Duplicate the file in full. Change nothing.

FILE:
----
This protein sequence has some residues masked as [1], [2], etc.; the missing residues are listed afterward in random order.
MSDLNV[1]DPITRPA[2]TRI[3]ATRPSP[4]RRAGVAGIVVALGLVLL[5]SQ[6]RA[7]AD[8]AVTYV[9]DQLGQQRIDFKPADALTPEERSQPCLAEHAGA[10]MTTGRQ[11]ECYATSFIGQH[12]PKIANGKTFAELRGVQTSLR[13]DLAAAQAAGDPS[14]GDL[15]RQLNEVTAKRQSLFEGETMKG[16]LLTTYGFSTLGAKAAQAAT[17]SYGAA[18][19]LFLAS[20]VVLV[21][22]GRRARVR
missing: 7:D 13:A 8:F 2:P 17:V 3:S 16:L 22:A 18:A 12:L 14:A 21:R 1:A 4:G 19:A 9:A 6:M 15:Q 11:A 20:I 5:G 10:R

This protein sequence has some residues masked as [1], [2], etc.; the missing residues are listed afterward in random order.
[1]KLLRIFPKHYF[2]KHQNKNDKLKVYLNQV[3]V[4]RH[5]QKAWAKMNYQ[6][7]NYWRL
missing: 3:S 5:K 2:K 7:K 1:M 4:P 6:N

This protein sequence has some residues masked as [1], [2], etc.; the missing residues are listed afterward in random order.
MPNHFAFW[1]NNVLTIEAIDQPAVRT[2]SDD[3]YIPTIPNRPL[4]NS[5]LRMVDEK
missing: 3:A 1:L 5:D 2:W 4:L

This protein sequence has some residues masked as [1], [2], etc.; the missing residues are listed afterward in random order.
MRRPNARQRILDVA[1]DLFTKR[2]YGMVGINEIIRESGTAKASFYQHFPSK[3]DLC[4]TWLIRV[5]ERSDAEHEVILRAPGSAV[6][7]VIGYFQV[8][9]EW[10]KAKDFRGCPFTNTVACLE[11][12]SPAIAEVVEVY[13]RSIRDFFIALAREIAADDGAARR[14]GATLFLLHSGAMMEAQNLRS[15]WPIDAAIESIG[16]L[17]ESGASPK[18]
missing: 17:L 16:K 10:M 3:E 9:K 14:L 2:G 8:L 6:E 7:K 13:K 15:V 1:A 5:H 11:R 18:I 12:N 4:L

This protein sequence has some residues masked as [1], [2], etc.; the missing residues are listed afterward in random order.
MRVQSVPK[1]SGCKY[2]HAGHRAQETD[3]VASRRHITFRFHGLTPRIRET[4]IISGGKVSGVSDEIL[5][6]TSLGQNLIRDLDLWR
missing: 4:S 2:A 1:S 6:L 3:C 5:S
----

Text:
This protein sequence has some residues masked as [1], [2], etc.; the missing residues are listed afterward in random order.
MSDLNV[1]DPITRPA[2]TRI[3]ATRPSP[4]RRAGVAGIVVALGLVLL[5]SQ[6]RA[7]AD[8]AVTYV[9]DQLGQQRIDFKPADALTPEERSQPCLAEHAGA[10]MTTGRQ[11]ECYATSFIGQH[12]PKIANGKTFAELRGVQTSLR[13]DLAAAQAAGDPS[14]GDL[15]RQLNEVTAKRQSLFEGETMKG[16]LLTTYGFSTLGAKAAQAAT[17]SYGAA[18][19]LFLAS[20]VVLV[21][22]GRRARVR
missing: 7:D 13:A 8:F 2:P 17:V 3:S 16:L 22:A 18:A 12:L 14:A 21:R 1:A 4:G 19:A 9:A 6:M 15:Q 11:A 20:I 5:G 10:R

This protein sequence has some residues masked as [1], [2], etc.; the missing residues are listed afterward in random order.
[1]KLLRIFPKHYF[2]KHQNKNDKLKVYLNQV[3]V[4]RH[5]QKAWAKMNYQ[6][7]NYWRL
missing: 3:S 5:K 2:K 7:K 1:M 4:P 6:N

This protein sequence has some residues masked as [1], [2], etc.; the missing residues are listed afterward in random order.
MPNHFAFW[1]NNVLTIEAIDQPAVRT[2]SDD[3]YIPTIPNRPL[4]NS[5]LRMVDEK
missing: 3:A 1:L 5:D 2:W 4:L

This protein sequence has some residues masked as [1], [2], etc.; the missing residues are listed afterward in random order.
MRRPNARQRILDVA[1]DLFTKR[2]YGMVGINEIIRESGTAKASFYQHFPSK[3]DLC[4]TWLIRV[5]ERSDAEHEVILRAPGSAV[6][7]VIGYFQV[8][9]EW[10]KAKDFRGCPFTNTVACLE[11][12]SPAIAEVVEVY[13]RSIRDFFIALAREIAADDGAARR[14]GATLFLLHSGAMMEAQNLRS[15]WPIDAAIESIG[16]L[17]ESGASPK[18]
missing: 17:L 16:K 10:M 3:E 9:K 14:L 2:G 8:L 6:E 7:K 13:K 15:V 1:A 5:H 11:R 18:I 12:N 4:L

This protein sequence has some residues masked as [1], [2], etc.; the missing residues are listed afterward in random order.
MRVQSVPK[1]SGCKY[2]HAGHRAQETD[3]VASRRHITFRFHGLTPRIRET[4]IISGGKVSGVSDEIL[5][6]TSLGQNLIRDLDLWR
missing: 4:S 2:A 1:S 6:L 3:C 5:S